|The Sea by John Banville ~ Main & NHC PR6052.A57S43
After reading Banville’s Ancient Light and Mrs. Osmond, I immediately went searching for all his other books. Banville is magic. He captivates and enlightens. I love his vocabulary, which teaches me new words to describe the world. But by the time I almost reached the end of this tome, I was tired of the details of emotional and psychological poetic analysis. I yearned for some action that the characters could clamor through without reminiscing about it later in the book.
|Lincoln in the Bardo: A Novel by George Saunders
~Main & NHC Libraries PS3569.A7897L56“Bardo” is the Tibetan Buddhist name for a transition period between death and rebirth. Abraham Lincoln visits the graveyard where his boy Willie, who died of typhoid fever at age 11, is buried yet lives on in the bardo. Willie’s neighbors all have something to say. A little tedious. But the assortment of characters reminds me of the characters in Edgar Lee Masters’ Spoon River Anthology. The best dialogue and thoughts are Lincoln’s. His mourning for his son and the devastation of the Civil War become inseparable. Saunders gives insight into the depression the President could not escape. While I liked this book, I much more enjoyed Saunders short stories, some of which are found in Tenth of December. Read an excerpt of Lincoln in the Bardo here.
|The Underground Railroad: A Novel by Colson Whitehead
I struggled through this… several times thinking of giving up. But because it won the Pulitzer Prize, I felt I would eventually be drawn into Whitehead’s writing. But I never really got engaged, by the characters or the plot. The twist of the railroad being a physical train line with stations was under developed. Jay Norlinger states, “Whitehead’s book is most successful when it tells its story. It is least successful, I think, when it teaches and preaches … [like a] social-studies teacher, with one didactic paragraph after another… As a rule, teaching in a novel should be accidental, I think, not bluntly striven for.” (National Review). But you decide. Read an excerpt here.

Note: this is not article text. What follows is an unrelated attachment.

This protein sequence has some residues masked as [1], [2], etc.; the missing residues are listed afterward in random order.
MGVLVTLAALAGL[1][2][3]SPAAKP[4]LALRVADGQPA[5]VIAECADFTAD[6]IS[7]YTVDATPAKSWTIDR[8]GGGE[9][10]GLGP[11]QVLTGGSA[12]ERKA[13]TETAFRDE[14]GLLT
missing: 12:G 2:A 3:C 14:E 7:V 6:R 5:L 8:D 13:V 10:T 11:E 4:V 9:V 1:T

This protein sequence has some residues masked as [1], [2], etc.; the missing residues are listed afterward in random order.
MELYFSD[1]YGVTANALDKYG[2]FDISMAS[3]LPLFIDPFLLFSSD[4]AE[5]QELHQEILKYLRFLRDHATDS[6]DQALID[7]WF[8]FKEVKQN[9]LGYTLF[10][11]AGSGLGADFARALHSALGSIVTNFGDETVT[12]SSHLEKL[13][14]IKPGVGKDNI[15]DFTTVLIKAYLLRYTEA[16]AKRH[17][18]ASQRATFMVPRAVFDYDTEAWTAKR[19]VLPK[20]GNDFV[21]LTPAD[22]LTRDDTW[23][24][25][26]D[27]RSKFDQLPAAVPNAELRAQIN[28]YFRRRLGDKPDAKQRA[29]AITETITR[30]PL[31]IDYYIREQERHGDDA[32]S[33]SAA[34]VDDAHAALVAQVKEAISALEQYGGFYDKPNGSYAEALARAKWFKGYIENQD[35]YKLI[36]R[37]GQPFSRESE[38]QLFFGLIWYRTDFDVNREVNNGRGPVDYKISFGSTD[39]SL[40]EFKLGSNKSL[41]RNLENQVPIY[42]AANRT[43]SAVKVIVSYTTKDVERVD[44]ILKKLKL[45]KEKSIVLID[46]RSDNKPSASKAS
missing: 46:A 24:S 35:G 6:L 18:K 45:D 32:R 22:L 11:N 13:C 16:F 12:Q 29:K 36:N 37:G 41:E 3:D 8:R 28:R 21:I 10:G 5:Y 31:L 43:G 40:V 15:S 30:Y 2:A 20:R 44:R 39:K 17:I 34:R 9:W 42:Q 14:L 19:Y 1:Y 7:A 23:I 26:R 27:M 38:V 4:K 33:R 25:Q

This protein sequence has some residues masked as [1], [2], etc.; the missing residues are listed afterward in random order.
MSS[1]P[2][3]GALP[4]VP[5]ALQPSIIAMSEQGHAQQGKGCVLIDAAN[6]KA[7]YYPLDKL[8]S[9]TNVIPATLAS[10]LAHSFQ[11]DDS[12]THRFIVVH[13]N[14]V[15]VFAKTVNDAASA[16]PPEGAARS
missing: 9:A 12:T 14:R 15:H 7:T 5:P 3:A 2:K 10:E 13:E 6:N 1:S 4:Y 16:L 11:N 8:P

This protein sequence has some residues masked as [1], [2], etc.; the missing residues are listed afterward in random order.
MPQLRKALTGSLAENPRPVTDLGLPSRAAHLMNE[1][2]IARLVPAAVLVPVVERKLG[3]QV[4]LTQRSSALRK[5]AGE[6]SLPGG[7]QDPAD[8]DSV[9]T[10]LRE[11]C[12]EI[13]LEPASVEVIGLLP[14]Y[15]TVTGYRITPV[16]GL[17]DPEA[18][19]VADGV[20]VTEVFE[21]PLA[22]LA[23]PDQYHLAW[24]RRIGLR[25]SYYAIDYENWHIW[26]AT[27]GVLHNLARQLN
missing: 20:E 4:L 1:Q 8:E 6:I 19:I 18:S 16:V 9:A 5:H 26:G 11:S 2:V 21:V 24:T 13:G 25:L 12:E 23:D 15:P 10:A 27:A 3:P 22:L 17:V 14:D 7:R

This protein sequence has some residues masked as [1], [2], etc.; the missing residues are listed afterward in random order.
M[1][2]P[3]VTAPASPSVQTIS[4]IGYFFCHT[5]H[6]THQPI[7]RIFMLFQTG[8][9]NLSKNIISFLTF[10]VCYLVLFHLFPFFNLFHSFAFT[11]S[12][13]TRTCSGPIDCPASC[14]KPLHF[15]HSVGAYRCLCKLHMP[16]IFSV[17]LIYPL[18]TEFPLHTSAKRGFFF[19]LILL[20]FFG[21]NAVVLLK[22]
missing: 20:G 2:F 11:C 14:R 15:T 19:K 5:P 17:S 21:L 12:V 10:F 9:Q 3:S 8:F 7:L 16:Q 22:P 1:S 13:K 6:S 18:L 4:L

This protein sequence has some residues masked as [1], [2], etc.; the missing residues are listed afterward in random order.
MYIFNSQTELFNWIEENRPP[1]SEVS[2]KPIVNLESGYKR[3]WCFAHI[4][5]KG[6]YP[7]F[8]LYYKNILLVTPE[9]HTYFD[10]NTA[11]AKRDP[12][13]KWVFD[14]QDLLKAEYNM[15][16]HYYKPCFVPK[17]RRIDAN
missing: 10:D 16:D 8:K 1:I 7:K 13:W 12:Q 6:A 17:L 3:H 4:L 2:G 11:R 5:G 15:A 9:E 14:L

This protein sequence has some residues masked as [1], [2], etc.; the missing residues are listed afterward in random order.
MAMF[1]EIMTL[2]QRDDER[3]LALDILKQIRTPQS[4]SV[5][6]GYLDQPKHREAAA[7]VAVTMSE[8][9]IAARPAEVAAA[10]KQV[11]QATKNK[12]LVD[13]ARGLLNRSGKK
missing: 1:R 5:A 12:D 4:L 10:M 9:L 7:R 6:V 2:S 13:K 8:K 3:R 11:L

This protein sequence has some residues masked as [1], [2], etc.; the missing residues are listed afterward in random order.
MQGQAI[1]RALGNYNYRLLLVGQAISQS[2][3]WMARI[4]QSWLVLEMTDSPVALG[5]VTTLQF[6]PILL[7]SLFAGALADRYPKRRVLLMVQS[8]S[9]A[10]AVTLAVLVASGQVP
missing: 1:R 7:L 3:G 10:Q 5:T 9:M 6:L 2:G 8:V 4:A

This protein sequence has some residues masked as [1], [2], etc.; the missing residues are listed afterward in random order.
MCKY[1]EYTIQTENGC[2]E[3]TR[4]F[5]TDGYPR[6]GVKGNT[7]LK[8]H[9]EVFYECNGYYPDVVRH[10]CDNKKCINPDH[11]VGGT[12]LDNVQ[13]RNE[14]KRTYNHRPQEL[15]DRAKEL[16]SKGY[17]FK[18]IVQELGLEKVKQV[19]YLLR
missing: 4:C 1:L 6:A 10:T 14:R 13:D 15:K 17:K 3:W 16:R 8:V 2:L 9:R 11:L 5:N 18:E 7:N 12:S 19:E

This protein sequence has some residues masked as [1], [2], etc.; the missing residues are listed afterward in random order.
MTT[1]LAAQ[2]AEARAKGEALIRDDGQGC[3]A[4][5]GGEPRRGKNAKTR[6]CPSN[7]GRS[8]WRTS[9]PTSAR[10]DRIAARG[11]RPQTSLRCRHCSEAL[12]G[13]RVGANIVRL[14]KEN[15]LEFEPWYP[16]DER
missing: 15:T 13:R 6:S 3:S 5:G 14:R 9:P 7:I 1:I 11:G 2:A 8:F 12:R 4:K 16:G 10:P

|Half Empty by David Rackoff ~NHC Library PN6165.R35
Funny, dry, dead-on, and keenly observant, Rackoff managed to write about things that were ordinary but made seem uncommon. Rackoff was known for his life’s philosophy: always assume the worst; you’ll never be disappointed. When an author can spin that with laugh-out-loud honest descriptions and wit, I’m so there for the read. This collection of essays contains not only the warning “No Inspirational Life Lessons Will Be Found in These Pages,” but the guarantee that the author will have you “positively reveling in the power of negativity” (NYT Book Review). Read an excerpt here.
On June 1st, two of our staff were presented with awards at the recent NJLA Conference in Atlantic City. Mei Xie won for her achievements in Technical Services, and Devlyn Courtier won the Technology Award.
Leading the Library catalog migration from SirsiDynix to open-source Koha, Mei updated library catalog records to RDA standards, modernized the library’s authority file and subject headings, improved access to electronic resources for all users, and added support for emerging technologies such as linked data.
Devlyn, along with Johnathan Cintron (a former HCCC employee), won the NJLA Technology Award for their application of Raspberry Pi technology to advance the current manual door count to an automated system. By building three different prototypes using lasers, PIR (passive infrared sensor), and ultrasonic technology, they created devices which can collect and transmit door counts to a database, making record keeping much easier.
I am in the midst of reading all the entries in the Hogarth Shakespeare series. These are retellings of Shakespeare’s tales by prominent, contemporary authors. Since I find the originals difficult to enjoy and understand, I thought I would have a go at these covers. Intriguing! Click on the images to find the locations in our library collection or just hover to get the call numbers.